Open Source - History

History

The concept of free sharing of technological information existed long before computers. For example, cooking recipes have been shared since the beginning of human culture.

In the early years of automobile development, a group of capital monopolists owned the rights to a 2-cycle gasoline engine patent originally filed by George B. Selden. By controlling this patent, they were able to monopolize the industry and force car manufacturers to adhere to their demands, or risk a lawsuit. In 1911, independent automaker Henry Ford won a challenge to the Selden patent. The result was that the Selden patent became virtually worthless and a new association (which would eventually become the Motor Vehicle Manufacturers Association) was formed. The new association instituted a cross-licensing agreement among all US auto manufacturers: although each company would develop technology and file patents, these patents were shared openly and without the exchange of money between all the manufacturers. By the time the US entered World War 2, 92 Ford patents and 515 patents from other companies were being shared between these manufacturers, without any exchange of money (or lawsuits).

Very similar to open standards, researchers with access to Advanced Research Projects Agency Network (ARPANET) used a process called Request for Comments to develop telecommunication network protocols. This collaborative process of the 1960s led to the birth of the Internet in 1969.

Early instances of the free sharing of source code include IBM's source releases of its operating systems and other programs in the 1950s and 1960s, and the SHARE user group that formed to facilitate the exchange of software.

In a foreshadowing of the Internet, software with source code included became available on BBS networks in the 1980s. This was sometimes a necessity; distributing software written in BASIC and other interpreted languages can only be distributed as source code as there is no separate portable executable binary to distribute.

Example of BBS systems and networks that gathered source code, and setup up boards specifically to discuss its modification includes WWIV, developed initially in BASIC by Wayne Bell. A culture of "modding" his software and distributing the mods, grew up so extensively that when the software was ported to first Pascal, then C++, its source code continued to be distributed to registered users, who would share mods and compile their own versions of the software. This may have contributed to its being a dominant system and network, despite being outside the Fidonet umbrella that was shared by so many other BBS makers.

The sharing of source code on the Internet began when the Internet was relatively primitive, with software distributed via UUCP, Usenet, and irc, and gopher. BSD, for example, was first widely distributed by posts to comp.os.linux on the Usenet, which is also where its development was discussed. Linux followed in this model.

The label "open source" was adopted by a group of people in the free software movement at a strategy session held at Palo Alto, California, in reaction to Netscape's January 1998 announcement of a source code release for Navigator. The group of individuals at the session included Christine Peterson who suggested "open source", Todd Anderson, Larry Augustin, Jon Hall, Sam Ockman, Michael Tiemann and Eric S. Raymond. Over the next week, Raymond and others worked on spreading the word. Linus Torvalds gave an all-important sanction the following day. Phil Hughes offered a pulpit in Linux Journal. Richard Stallman, pioneer of the free software movement, initially seemed to adopt the term, but later changed his mind. Those people who adopted the term used the opportunity before the release of Navigator's source code to free themselves from the ideology of the term "free software". Netscape released its source code under the Netscape Public License and later under the Mozilla Public License.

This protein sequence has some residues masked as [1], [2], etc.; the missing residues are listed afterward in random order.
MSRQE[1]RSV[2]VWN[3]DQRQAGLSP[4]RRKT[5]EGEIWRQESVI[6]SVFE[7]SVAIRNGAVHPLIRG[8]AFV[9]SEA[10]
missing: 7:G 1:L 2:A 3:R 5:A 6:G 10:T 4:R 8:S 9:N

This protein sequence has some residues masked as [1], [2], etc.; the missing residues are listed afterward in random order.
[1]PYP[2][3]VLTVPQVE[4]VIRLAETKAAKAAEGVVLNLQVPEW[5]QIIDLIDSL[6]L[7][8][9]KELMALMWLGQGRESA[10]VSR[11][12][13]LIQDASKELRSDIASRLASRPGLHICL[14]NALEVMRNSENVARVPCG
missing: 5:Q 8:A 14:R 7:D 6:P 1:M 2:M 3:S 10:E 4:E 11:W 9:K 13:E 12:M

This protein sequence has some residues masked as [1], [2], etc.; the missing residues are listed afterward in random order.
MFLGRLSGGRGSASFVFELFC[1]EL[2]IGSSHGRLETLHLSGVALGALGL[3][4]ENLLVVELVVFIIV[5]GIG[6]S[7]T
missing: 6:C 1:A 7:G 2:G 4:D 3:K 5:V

In February 1998, Raymond made the first public call to the free software community to adopt the new term. The Open Source Initiative was formed shortly thereafter by Eric Raymond and Bruce Perens.

The term was given a big boost at an event organized in April 1998 by technology publisher Tim O'Reilly. Originally titled the "Freeware Summit" and later known as the "Open Source Summit", The event brought together the leaders of many of the most important free and open-source projects, including Linus Torvalds, Larry Wall, Brian Behlendorf, Eric Allman, Guido van Rossum, Michael Tiemann, Paul Vixie, Jamie Zawinski of Netscape, and Eric Raymond. At that meeting, the confusion caused by the name free software was brought up. Tiemann argued for "sourceware" as a new term, while Raymond argued for "open source." The assembled developers took a vote, and the winner was announced at a press conference that evening.

Starting in the early 2000s, a number of companies began to publish a portion of their source code to claim they were open source, while keeping key parts closed. This led to the development of the now widely used terms free open-source software and commercial open-source software to distinguish between truly open and hybrid forms of open source.

Read more about this topic:  Open Source

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